Ronald Goldstock is regarded as the father of the independent private sector inspector general. As head of the New York State Organized Crime Task Force in the early 1990s, he pioneered use of monitors for corruption-prone unions and companies.
Now on the Waterfront Commission of New York Harbor, Goldstock sees such inspectors general as a tool to help rid the New York-New Jersey port of mob influence. The commission wants monitors to oversee port businesses that don’t meet its license standards for integrity and good character.
Port businesses are pushing back. The New York Shipping Association argues in a federal court lawsuit the commission lacks legal authority to impose IPSIGs. The NYSA also contends the commission can’t require affected companies to pay the monitors’ costs in addition to their 2 percent payroll assessment that funds the agency’s $11.5 million budget.
The International Longshoremen’s Association, meanwhile, is lobbying New Jersey lawmakers to support state Sen. Ray Lesniak’s bill to abolish the agency. Lesniak introduced his bill in September after the commission scheduled hearings on port hiring and pay and announced plans for IPSIGs.
The ILA and NYSA jointly are pushing New York legislators to follow New Jersey in voting to repeal the commission’s control over the size of the port’s longshore work force. The union and employers say they need flexibility. The commission says an oversupply of labor invites job-selling and other mob schemes.
Goldstock said the recent hearings achieved their objective of shining light on practices such as terminals paying salaries up to $462,000 for 24 hours or more of daily pay to “a privileged few” ILA shop stewards and timekeepers, including some with family links to Genovese crime family members.
The hearings also displayed industry resentment of the commission’s newfound aggressiveness. A New York state inspector general’s report last year described the commission as corrupt and dysfunctional. The agency’s top leadership has been replaced, and Goldstock said he’s determined to oust the mob and make the waterfront “unrecognizable” within five years.
Terminal executives bristled at what they saw as inferences that they tolerate organized crime. “I’m no mobster,” Sabado Catucci, CEO of American Stevedoring in Brooklyn, said after testifying at the hearing. “They need to keep out the element, but I don’t want them running my business.”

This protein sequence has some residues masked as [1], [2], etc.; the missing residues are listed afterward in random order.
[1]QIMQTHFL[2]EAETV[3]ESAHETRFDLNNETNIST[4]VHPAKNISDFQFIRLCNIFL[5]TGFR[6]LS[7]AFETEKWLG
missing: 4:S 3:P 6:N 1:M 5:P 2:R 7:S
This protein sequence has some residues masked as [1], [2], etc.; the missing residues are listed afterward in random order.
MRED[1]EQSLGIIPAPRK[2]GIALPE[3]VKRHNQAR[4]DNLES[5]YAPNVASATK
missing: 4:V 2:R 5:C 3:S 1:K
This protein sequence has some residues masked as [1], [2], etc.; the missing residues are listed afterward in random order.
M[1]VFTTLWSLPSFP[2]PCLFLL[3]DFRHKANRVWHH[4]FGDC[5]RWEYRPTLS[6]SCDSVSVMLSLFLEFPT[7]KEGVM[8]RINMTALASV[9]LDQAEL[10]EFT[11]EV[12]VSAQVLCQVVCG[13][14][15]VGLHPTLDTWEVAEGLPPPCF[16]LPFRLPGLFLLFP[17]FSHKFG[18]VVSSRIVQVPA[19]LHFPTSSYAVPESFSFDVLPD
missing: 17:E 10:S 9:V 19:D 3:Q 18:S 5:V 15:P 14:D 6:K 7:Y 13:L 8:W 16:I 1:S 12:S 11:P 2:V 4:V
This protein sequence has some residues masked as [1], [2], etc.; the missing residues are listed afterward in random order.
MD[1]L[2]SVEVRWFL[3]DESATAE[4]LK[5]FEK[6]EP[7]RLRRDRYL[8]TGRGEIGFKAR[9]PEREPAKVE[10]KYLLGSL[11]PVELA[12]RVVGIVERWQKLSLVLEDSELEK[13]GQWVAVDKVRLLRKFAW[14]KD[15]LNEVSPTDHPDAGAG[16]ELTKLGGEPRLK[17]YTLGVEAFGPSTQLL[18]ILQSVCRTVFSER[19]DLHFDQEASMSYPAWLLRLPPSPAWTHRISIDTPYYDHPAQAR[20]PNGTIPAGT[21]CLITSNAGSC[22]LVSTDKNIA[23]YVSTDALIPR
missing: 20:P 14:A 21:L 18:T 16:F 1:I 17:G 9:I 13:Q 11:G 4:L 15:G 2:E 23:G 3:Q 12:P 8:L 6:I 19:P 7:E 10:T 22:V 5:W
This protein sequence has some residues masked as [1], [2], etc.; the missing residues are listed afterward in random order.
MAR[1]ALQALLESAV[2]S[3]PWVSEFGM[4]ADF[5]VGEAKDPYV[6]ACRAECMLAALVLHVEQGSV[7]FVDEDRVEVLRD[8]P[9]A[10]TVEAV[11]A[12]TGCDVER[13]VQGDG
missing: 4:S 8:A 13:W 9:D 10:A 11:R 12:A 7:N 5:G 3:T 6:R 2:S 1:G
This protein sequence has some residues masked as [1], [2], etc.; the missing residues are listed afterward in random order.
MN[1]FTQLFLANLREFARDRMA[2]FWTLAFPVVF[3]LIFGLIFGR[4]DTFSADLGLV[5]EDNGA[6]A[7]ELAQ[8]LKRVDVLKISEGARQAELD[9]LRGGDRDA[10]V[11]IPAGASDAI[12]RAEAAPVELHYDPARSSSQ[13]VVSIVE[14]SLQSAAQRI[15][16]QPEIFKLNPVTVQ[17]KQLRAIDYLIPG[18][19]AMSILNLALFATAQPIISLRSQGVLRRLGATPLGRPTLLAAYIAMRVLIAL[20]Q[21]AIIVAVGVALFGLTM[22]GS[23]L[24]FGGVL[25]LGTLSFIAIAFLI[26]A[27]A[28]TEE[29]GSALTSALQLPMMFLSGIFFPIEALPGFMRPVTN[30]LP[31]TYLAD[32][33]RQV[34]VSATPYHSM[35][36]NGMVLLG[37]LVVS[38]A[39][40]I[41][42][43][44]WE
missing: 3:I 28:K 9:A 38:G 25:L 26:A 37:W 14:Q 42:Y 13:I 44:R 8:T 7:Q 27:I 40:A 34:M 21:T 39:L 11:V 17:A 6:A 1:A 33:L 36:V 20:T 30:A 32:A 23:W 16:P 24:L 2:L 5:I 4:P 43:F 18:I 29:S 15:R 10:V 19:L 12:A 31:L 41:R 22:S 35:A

Harold Daggett, executive vice president of the International Longshoremen’s Association, said the commission is stuck in the 1950s, when it was created as a bi-state agency to combat abuses that inspired the movie “On the Waterfront.”
“Their days are over,” Daggett said in an interview. “We don’t need these people any more. They just keep building this bunch of baloney up over and over again so they can get paid.”
Goldstock said it defies coincidence that relatives of the late Genovese mob boss Vincent “Chin” Gigante hold lucrative shop steward jobs at the three largest port terminals and that 11 Gigante relatives are employed in waterfront jobs averaging $175,000 in annual pay. None of those relatives have been accused of any crime.
He also noted employers seemed surprised when he asked whether lucrative off-contract deals for shop stewards might violate the Taft-Hartley Act’s prohibition on company payments to union representatives.
Industry criticism of the Waterfront Commission has intensified as the agency has started evaluating port businesses for permanent operating licenses. For years, the commission issued and routinely renewed six-month temporary licenses that didn’t require extensive background checks.
Arsenault said the commission has issued a handful of licenses and is working through the rest of some 50 port businesses it regulates. He expects the work to be completed within six months.
A company failing the licensing check will be allowed to hire an IPSIG in order to stay in business under a monitor’s oversight. Widespread use of the monitors is unlikely, Arsenault indicated. “It’s going to be very few, if any,” he said.
IPSIGs are unfamiliar to the port industry but have been used for two decades to fight or prevent corruption in industries such as New York City construction. An independent private sector inspector general oversaw the cleanup of mob-ridden Teamsters Local 560 in New Jersey in the 1990s.
Goldstock said such monitors could produce systemic change without disrupting commerce. He has written extensively about IPSIGs, which he said can serve as “an aggressive organizational change agent as well as an aggressive investigator.”
Such talk is discomfiting to waterfront employers, who worry the program will be abused. Arsenault said companies could appeal license denials to an administrative law judge and to the courts, and request an IPSIG at any stage.
The NYSA contends the Waterfront Commission needs legislative approval from New York and New Jersey before proceeding with the monitors. Arsenault disagrees.
“We have no doubt we will succeed in court,” he said. “Our enabling legislation is very broad. Over the years the courts have consistently upheld the commission’s authority to do what’s right for the port.”
Contact Joseph Bonney at firstname.lastname@example.org.